Butterfly: Wingspan: 2 1/4 - 3 inches (5.7 - 7.6 cm). The upperside is red-orange with black spots. The forewing is hooked. The upperside hindwing of the summer form is mostly black with a short tail; that of the winter form has more orange and a longer, violet-tipped tail. The underside is light brown; the hindwing has a pearly-white question mark in the center. Adults overwinter.
ID Tip: Silver-white question mark on under surface of hindwing
Egg: Translucent, ribbed, green globes that are laid singly or stacked in chains on top of host plant leaves.
Caterpillar: Gray-black with orange and cream stripes and spots, as well as several rows of branched spines.
Chrysalis: Mottled gray-brown. Silver spots on thorax. Two rows of short, sharp projections on abdomen. Resembles are crumpled, dead leaf.
Their heavily scalloped, uneven wing shapes place Question Marks in a group of butterflies descriptively known as “anglewings.” In Alabama, Question Marks are the largest of that group. Their common name refers to a distinctive silver mark on the hindwing. They are also known as “Violet-Tips, “ because their wings are edged with varying degrees of lavender, depending on the season.
Question Marks often make their first appearance during unseasonably warm days in February. These individuals are overwintering adults. Question Marks are not tightly brooded, and may be encountered almost anytime.
Question Marks are regular visitors to puddles and creek banks where they may gather in numbers. They rely primarily on non-floral food sources and sip liquids from overly ripe fruit, animal dung, and oozing trees. Males are notoriously territorial and dart out to investigate almost any intruder. They return to the same reliable perch but may first stop to sample perspiration-damp skin.
A dot on the county map indicates that there is at least one documented record of the species within that county. In some cases, a species may be common throughout the county, in others it may be found in only a specific habitat. The High Count information shows the highest numbers recorded for this species as well as when and where they occurred.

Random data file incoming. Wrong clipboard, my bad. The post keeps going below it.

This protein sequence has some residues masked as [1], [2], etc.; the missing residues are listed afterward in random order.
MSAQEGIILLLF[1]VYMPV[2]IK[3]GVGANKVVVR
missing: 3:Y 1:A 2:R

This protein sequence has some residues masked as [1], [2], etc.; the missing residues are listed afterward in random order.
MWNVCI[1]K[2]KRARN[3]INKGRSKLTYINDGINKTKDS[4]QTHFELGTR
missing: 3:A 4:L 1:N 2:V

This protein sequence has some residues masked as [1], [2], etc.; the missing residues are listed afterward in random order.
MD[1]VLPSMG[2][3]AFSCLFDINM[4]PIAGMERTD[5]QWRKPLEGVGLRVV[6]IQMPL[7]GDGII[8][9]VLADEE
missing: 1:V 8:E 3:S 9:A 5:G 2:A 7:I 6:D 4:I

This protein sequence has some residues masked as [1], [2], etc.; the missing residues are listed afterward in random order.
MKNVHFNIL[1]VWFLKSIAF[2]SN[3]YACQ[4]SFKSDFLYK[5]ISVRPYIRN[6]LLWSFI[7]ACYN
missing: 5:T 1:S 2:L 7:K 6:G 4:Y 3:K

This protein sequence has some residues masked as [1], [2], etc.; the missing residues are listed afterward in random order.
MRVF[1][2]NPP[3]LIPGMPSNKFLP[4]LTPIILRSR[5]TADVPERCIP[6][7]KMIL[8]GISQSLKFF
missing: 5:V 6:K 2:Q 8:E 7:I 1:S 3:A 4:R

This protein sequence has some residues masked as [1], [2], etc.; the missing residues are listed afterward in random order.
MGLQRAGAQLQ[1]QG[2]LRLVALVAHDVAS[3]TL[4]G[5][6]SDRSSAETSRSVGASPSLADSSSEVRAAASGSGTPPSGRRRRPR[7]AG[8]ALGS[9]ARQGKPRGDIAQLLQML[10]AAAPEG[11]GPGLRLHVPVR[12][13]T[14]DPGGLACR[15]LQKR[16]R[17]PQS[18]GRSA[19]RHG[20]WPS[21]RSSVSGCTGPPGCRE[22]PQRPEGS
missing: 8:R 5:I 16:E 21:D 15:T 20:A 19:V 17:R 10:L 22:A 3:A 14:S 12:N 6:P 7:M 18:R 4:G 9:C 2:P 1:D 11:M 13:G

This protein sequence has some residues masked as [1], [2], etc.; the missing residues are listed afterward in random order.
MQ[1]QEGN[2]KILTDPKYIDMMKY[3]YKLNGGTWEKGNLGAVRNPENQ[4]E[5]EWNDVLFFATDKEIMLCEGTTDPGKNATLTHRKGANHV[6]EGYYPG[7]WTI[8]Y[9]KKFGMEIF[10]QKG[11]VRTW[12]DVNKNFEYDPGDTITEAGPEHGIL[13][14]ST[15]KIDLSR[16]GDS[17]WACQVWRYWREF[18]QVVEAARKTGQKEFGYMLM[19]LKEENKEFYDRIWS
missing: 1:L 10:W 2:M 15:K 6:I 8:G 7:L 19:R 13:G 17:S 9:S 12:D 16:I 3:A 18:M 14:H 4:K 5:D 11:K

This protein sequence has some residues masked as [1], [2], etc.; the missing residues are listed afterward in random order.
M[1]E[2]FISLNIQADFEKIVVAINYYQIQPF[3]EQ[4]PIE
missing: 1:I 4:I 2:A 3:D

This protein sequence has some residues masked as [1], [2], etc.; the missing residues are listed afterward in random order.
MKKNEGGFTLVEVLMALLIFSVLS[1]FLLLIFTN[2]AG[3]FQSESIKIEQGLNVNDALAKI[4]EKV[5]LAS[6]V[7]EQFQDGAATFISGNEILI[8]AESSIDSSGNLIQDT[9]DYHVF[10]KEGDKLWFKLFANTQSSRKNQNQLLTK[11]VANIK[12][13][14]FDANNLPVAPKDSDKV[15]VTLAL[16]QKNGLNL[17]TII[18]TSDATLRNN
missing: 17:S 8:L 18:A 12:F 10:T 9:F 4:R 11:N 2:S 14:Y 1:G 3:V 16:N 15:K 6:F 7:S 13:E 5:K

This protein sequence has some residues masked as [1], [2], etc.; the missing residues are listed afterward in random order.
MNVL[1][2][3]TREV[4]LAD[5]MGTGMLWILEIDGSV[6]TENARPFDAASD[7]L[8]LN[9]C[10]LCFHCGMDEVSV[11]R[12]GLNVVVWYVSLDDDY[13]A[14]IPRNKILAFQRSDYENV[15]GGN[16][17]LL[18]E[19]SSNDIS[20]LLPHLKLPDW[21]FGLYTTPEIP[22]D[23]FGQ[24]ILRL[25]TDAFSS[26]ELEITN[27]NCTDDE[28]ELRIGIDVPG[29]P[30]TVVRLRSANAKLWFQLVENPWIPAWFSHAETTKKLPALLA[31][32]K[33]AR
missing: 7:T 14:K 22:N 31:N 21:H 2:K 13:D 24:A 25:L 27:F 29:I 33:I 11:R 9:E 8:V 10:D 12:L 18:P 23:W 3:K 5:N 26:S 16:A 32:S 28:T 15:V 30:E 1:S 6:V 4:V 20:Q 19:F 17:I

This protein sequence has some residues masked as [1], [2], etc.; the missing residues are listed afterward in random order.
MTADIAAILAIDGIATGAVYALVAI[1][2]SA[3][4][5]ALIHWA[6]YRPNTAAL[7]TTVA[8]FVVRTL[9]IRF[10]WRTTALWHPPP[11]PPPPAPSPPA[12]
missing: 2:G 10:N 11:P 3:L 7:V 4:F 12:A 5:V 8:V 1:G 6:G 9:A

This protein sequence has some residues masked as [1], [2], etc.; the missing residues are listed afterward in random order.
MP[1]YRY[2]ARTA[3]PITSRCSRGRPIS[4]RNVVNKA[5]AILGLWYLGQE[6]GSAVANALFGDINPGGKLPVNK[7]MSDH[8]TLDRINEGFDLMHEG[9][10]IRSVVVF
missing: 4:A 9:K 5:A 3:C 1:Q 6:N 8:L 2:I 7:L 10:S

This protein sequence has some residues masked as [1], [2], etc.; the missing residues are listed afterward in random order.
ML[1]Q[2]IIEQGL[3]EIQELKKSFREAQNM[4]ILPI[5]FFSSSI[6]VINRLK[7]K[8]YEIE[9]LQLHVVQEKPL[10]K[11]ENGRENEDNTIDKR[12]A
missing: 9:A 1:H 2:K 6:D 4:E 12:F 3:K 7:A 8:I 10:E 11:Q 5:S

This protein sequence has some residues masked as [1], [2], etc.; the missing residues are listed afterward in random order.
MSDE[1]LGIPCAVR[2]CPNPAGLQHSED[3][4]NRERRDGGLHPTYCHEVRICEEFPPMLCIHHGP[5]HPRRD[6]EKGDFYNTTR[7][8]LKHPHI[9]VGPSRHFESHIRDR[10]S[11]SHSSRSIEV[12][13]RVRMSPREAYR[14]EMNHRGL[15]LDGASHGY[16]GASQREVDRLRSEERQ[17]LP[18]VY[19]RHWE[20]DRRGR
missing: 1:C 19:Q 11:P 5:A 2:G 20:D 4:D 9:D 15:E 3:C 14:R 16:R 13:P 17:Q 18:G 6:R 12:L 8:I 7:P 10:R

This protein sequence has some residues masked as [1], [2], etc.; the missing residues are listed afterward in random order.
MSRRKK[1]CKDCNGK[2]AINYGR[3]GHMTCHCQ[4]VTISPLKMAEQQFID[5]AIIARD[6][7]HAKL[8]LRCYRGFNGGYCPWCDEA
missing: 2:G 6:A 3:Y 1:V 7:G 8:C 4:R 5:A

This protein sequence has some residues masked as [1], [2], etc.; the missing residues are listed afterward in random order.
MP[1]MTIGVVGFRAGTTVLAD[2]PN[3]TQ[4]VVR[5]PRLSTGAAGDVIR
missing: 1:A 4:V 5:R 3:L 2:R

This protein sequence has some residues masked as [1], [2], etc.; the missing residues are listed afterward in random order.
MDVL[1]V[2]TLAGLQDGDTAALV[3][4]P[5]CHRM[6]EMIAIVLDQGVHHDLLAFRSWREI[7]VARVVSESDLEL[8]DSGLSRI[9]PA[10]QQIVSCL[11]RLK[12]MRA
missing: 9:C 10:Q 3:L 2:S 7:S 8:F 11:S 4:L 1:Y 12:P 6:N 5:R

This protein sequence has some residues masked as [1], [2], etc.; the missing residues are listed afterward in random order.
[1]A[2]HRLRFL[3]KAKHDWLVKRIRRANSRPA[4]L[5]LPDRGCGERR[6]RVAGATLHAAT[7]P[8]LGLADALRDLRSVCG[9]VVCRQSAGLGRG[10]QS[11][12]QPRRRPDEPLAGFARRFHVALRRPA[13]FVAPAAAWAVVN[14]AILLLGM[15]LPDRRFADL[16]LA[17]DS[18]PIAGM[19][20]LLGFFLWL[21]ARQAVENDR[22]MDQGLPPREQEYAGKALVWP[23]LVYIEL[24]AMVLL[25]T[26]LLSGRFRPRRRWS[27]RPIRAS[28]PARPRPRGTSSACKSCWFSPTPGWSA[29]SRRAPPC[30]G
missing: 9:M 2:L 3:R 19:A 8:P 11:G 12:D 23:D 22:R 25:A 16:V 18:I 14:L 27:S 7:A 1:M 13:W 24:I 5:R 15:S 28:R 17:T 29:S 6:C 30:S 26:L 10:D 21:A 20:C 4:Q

The sightings bar graphs depict the timing of flight(s) within each of three geographic regions. Place your cursor on a bar within the graph to see the number of individuals recorded during that period.
The abundance calendar displays the total number of individuals recorded within each week of the month. Both the graphs and the calendar are on based data collection that began in 2000.
The records analyzed here are only a beginning. As more data is collected, these maps and graphs will paint a more accurate picture of distribution and abundance in Alabama. Submit your sightings to email@example.com.
Sightings in the following counties: Autauga, Baldwin, Bibb, Blount, Calhoun, Chilton, Choctaw, Cleburne, Colbert, Dallas, DeKalb, Elmore, Etowah, Franklin, Greene, Hale, Jackson, Jefferson, Lauderdale, Lawrence, Lee, Lowndes, Macon, Madison, Marengo, Marion, Marshall, Mobile, Monroe, Morgan, Perry, Perry , Pickens, Randolph, Shelby, Sumter, Talladega, Tallapoosa, Tuscaloosa, Wilcox, Winston
View county names by moving the mouse over a county or view a map with county names
Deciduous woodlands with some open space. Often near water.
Trees within the Elm family (Ulmus spp.), hackberries (Celtis spp.), nettles (Urtica spp.), and false nettles (Boehmeria spp.) are reported elsewhere.
These host plants have been confirmed in Alabama: Winged Elm (Ulmus alata), hackberry (Celtis spp.), and Common Hops (Humulus lupulus).
For more information about the documented host plants and/or nectar plants, please visit the Alabama Plant Atlas using the following links:
Including hackberry trees in the landscape provides caterpillar food for at least 6 butterfly species, including Question Marks.